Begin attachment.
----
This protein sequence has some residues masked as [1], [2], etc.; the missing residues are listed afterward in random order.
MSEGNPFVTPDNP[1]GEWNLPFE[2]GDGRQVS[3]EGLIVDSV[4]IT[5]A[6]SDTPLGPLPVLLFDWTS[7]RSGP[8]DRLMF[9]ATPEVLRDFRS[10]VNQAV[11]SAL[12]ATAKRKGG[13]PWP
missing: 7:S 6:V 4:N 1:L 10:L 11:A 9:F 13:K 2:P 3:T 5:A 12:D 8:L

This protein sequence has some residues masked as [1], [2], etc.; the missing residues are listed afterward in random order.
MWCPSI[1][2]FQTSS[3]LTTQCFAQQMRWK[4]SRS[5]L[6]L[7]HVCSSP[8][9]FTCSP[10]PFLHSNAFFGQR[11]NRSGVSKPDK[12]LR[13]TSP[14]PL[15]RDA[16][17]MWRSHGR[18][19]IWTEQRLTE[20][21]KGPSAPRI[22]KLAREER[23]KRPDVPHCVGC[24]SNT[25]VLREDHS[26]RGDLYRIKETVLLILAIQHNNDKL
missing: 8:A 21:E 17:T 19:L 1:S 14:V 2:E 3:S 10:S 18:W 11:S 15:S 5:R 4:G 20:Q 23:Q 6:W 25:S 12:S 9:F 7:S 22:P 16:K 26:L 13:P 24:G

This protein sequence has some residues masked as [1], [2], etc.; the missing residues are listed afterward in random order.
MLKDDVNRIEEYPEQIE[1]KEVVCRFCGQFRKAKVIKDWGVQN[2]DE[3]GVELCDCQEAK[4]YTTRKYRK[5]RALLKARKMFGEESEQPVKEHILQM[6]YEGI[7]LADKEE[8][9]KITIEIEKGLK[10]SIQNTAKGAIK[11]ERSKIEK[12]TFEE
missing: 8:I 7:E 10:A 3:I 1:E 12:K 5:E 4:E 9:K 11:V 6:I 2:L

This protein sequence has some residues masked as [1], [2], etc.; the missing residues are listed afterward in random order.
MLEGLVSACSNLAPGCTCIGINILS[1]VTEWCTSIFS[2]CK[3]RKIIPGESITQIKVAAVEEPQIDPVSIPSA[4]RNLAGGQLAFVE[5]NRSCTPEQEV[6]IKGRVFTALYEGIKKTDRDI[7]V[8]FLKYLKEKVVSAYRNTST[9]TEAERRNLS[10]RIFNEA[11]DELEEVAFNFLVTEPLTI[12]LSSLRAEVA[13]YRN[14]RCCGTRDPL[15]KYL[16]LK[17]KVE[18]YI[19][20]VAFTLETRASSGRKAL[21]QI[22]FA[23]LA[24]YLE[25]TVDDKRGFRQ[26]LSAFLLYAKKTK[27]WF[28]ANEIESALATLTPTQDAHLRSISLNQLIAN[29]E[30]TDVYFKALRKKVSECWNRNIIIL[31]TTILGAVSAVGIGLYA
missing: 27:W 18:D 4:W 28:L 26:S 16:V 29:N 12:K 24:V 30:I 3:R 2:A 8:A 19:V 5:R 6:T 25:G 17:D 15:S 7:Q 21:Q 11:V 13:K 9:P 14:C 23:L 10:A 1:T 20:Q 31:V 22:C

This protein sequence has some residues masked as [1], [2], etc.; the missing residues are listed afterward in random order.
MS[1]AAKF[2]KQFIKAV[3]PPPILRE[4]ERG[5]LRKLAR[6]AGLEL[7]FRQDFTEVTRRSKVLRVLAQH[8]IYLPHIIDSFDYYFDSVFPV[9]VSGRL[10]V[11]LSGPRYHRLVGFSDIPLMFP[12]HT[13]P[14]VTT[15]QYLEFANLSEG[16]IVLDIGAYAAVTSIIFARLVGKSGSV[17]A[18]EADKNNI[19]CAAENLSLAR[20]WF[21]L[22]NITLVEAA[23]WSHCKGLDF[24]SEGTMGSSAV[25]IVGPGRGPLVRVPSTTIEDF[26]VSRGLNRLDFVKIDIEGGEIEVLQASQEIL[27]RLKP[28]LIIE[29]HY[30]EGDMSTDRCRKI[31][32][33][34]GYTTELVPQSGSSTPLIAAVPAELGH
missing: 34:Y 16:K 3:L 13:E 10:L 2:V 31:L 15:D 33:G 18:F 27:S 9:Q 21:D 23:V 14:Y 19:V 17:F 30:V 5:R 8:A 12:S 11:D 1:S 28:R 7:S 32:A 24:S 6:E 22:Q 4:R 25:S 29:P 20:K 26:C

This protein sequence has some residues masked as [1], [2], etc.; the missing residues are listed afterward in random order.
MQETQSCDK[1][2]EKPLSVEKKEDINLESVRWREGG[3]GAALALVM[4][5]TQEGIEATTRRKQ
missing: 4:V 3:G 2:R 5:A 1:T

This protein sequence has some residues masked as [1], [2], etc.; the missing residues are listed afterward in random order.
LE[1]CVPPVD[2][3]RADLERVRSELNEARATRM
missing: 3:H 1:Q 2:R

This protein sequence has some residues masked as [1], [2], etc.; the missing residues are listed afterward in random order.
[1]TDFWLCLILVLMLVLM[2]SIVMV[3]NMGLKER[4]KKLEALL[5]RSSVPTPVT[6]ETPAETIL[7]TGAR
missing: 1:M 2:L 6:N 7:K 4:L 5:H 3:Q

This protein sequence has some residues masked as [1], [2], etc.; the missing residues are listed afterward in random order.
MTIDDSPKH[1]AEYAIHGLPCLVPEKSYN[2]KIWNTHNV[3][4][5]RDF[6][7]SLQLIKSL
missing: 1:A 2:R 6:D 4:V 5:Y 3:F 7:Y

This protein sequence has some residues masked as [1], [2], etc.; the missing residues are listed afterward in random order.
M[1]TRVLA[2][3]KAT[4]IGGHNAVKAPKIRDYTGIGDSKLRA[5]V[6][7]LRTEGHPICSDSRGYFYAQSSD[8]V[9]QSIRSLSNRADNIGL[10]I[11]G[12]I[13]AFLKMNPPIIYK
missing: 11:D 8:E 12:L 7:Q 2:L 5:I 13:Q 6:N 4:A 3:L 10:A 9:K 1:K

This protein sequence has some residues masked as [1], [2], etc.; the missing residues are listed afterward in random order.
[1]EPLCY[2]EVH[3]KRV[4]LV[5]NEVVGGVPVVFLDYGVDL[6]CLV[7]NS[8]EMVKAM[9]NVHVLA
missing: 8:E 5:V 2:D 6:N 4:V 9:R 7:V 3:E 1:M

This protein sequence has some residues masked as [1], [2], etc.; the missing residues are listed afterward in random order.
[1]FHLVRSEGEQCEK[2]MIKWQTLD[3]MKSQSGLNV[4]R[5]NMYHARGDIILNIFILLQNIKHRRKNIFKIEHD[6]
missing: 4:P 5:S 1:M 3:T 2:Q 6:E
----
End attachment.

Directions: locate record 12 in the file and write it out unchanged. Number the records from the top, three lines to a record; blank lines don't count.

This protein sequence has some residues masked as [1], [2], etc.; the missing residues are listed afterward in random order.
[1]FHLVRSEGEQCEK[2]MIKWQTLD[3]MKSQSGLNV[4]R[5]NMYHARGDIILNIFILLQNIKHRRKNIFKIEHD[6]
missing: 4:P 5:S 1:M 3:T 2:Q 6:E